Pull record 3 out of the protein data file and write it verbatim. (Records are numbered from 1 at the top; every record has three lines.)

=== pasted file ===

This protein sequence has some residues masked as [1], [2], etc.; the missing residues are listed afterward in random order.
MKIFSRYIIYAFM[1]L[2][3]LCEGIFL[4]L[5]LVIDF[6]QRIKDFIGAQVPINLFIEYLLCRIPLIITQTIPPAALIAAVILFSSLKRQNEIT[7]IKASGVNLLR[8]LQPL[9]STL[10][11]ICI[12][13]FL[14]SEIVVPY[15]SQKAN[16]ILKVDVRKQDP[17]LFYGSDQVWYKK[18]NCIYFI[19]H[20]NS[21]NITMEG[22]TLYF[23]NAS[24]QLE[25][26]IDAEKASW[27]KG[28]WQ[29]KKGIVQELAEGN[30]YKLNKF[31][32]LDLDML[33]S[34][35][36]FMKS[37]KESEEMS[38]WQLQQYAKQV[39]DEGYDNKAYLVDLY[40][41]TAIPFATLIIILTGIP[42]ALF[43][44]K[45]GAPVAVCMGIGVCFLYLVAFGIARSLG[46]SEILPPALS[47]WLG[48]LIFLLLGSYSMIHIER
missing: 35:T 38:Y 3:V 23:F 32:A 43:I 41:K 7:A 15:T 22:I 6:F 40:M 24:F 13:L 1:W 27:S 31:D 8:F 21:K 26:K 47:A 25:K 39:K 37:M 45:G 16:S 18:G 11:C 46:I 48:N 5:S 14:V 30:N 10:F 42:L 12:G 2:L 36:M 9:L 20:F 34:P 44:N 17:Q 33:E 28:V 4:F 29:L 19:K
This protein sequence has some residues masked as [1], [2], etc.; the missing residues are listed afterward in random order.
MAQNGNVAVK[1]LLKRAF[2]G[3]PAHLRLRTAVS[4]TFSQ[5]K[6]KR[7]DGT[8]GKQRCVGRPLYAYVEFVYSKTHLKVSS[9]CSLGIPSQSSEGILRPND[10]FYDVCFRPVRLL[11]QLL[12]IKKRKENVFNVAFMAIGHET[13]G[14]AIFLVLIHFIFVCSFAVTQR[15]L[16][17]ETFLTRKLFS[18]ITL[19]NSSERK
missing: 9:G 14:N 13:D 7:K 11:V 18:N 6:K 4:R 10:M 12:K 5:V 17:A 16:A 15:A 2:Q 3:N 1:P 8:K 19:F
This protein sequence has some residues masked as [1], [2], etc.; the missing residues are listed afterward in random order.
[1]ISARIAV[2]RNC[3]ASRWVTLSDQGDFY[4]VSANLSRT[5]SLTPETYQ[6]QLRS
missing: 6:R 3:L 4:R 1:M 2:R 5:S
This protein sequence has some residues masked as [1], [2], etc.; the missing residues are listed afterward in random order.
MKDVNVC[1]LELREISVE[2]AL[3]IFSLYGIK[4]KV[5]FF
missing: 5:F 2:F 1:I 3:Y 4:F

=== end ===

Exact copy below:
This protein sequence has some residues masked as [1], [2], etc.; the missing residues are listed afterward in random order.
[1]ISARIAV[2]RNC[3]ASRWVTLSDQGDFY[4]VSANLSRT[5]SLTPETYQ[6]QLRS
missing: 6:R 3:L 4:R 1:M 2:R 5:S